One of the towering figures of twentieth-century science, Richard Feynman possessed a curiosity that was the stuff of legend. Even before he won the Nobel Prize in 1965, his unorthodox and spellbinding lectures on physics secured his reputation amongst students and seekers around the world. It was his outsized love for life, however, that earned him the status of an American cultural icon-here was an extraordinary intellect devoted to the proposition that the thrill of discovery was matched only by the joy of communicating it to others.
In this career-spanning collection of letters, many published here for the first time, we are able to see this side of Feynman like never before. Beginning with a short note home in his first days as a graduate student, and ending with a letter to a stranger seeking his advice decades later, Perfectly Reasonable Deviations from the Beaten Track covers a dazzling array of topics and themes, scientific developments and personal histories. With missives to and from scientific luminaries, as well as letters to and from fans, family, students, crackpots, as well as everyday people eager for Feynman's wisdom and counsel, the result is a wonderful de facto guide to life, and eloquent testimony to the human quest for knowledge at all levels.
Feynman once mused that "people are 'entertained' enormously by being allowed to understand a little bit of something they never understood before." As edited and annotated by his daughter, Michelle, these letters not only allow us to better grasp the how and why of Feynman's enduring appeal, but also to see the virtues of an inquiring eye in spectacular fashion. Whether discussing the Manhattan Project or developments in quantum physics, the Challenger investigation or grade-school textbooks, the love of his wife or the best way to approach a problem, his dedication to clarity, grace, humor, and optimism is everywhere evident.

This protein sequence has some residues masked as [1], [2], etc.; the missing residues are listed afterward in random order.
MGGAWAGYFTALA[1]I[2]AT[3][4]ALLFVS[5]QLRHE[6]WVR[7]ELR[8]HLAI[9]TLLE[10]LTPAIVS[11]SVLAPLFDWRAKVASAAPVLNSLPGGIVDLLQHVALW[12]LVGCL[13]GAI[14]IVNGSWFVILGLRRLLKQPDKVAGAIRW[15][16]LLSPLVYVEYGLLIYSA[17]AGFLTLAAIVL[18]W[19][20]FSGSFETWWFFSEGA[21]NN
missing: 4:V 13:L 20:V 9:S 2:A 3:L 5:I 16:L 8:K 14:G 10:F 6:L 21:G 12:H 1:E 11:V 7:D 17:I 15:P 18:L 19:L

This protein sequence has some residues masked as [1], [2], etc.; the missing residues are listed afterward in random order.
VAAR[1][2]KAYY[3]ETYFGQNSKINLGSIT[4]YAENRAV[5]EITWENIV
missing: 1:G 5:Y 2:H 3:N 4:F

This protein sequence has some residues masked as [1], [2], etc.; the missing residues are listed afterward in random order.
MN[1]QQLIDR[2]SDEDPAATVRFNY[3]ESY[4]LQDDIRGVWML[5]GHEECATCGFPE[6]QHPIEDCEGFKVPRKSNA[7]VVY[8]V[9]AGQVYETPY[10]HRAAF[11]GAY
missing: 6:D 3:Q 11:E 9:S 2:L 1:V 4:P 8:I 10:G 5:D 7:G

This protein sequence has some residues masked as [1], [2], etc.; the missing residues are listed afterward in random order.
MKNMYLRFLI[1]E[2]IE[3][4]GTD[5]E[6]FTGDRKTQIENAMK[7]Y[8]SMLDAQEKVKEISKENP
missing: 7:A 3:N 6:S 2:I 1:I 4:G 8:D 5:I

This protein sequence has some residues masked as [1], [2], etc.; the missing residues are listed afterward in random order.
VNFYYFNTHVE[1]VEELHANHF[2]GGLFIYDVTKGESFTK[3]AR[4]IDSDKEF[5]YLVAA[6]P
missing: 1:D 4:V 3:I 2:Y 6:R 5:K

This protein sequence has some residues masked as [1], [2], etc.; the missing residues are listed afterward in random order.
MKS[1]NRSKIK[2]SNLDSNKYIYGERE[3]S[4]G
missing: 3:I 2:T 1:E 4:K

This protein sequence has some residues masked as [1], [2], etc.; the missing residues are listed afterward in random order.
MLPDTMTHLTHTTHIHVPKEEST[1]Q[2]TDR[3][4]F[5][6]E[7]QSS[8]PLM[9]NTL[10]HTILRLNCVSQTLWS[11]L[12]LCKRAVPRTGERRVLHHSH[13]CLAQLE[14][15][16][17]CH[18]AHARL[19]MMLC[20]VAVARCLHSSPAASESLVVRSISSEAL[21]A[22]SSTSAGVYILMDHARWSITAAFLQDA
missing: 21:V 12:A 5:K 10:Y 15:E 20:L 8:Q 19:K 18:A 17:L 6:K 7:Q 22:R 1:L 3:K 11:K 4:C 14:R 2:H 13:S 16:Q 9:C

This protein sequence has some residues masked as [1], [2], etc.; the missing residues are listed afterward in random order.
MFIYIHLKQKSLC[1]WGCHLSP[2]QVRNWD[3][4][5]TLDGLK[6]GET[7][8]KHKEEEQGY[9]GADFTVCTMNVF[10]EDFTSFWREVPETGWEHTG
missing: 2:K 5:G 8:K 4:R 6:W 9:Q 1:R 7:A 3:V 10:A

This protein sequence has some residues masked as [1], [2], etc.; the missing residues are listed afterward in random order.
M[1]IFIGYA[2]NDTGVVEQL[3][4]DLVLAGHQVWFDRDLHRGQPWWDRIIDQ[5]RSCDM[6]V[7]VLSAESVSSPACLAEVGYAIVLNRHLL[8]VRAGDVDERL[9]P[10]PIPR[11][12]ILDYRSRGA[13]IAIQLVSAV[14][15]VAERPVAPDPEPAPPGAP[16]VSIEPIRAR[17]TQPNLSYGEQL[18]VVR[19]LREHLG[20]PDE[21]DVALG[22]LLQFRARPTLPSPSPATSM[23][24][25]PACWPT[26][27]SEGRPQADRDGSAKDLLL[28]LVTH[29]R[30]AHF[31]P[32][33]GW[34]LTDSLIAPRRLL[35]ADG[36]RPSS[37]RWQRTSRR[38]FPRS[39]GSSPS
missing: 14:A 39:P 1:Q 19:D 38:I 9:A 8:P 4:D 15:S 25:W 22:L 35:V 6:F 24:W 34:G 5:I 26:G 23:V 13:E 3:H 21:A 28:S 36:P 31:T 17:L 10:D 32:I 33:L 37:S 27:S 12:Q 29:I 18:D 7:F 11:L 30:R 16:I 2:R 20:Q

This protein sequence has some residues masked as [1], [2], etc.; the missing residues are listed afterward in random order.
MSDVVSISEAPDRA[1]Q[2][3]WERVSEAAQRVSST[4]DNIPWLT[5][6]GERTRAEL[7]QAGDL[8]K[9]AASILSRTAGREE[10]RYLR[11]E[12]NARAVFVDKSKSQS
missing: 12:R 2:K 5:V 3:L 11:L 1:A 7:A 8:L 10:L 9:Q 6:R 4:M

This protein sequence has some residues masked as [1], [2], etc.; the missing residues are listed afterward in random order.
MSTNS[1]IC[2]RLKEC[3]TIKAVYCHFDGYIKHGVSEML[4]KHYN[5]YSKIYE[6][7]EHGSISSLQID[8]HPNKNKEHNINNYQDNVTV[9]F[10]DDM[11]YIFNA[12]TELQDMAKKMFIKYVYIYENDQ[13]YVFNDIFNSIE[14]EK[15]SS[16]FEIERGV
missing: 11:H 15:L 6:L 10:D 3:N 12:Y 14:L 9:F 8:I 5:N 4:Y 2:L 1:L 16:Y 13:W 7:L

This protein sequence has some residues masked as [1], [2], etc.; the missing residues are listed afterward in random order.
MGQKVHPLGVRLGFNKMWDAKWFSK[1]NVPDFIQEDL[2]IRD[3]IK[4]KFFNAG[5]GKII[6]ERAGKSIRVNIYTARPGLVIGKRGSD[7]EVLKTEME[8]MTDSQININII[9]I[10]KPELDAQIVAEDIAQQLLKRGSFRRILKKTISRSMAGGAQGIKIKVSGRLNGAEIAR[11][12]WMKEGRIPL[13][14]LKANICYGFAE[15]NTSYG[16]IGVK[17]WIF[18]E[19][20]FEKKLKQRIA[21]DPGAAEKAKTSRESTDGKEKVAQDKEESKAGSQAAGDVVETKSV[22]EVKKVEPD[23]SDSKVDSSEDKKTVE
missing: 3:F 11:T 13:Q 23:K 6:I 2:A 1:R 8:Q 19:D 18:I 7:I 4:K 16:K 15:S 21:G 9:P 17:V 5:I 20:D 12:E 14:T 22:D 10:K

.... on Richard Feynman:
"The most original mind of his generation." -Freeman Dyson
"An honest man, the outstanding intuitionist of our age, and a prime example of what may lie in store for anyone who dares to follow the beat of a different drum." -Julian Schwinger
"An original, brilliant, curious, energetic, eclectic, ebullient, gregarious, and consummately iconoclastic human being with a passion for science, a taste for first principles, and a view of reality that was uniquely his." - The Washington Post
"He is everything you want and expect a scientist to be: charming, skeptical, funny, blindingly intelligent." - The Guardian (UK)
"A chain reaction is not a bad analogy for Feynman's life. From a critical mass of gray matter it goes off in all directions, producing both heat and light." - Time
"For him knowledge did not describe; it acted and accomplished. . . . The science he helped create was like nothing that had come before." -James Gleick
"Here was both a showman and a very practical thinker. . . . It is unlikely that the world will see another Richard Feynman." -Paul Davies
"The more one reads of Feynman, the more one falls in love with his refreshingly enthusiastic view of the world." -Alan Guth
"He may have emitted light as well as words." -David Park...Continua
Take a bunch of Physics students and ask them who is their favourite scientist.
Among many famous names you'll be surprised to find that the winner will be probably Feynman, a name who is basically unknown for the common people.
Indeed, many known him most for his bongo playing and nude sketching rather than his research in modern physics (topics so complex and strange that even Feynman said many times he was not understanding by himself).
I generally don't like to read someone else correspondence, but in this case I made an exception.
When I picked up the book at the library I randomly opened it and found the letter of a Venezuelan high school teacher in trouble to explain energy conservation principle to his students. He wrote to a Nobel prize winner, and the response was simply lovely.
More in general the big message in this book is contained in the title, which is a sentence in a letter regarding a selection of maths books for elementary school.
People should do what they enjoy to do, spending all their energy and without fear of trying different approach to solve a problem, even making deviations from the beaten track.
That is also what a student experiences when approaches Feynman's work, for sure one of the most enthusiast scientist in the world....Continua
A really good book that is easy to read, entertaining and gives plenty of insight that you can think hard about if you'd like to.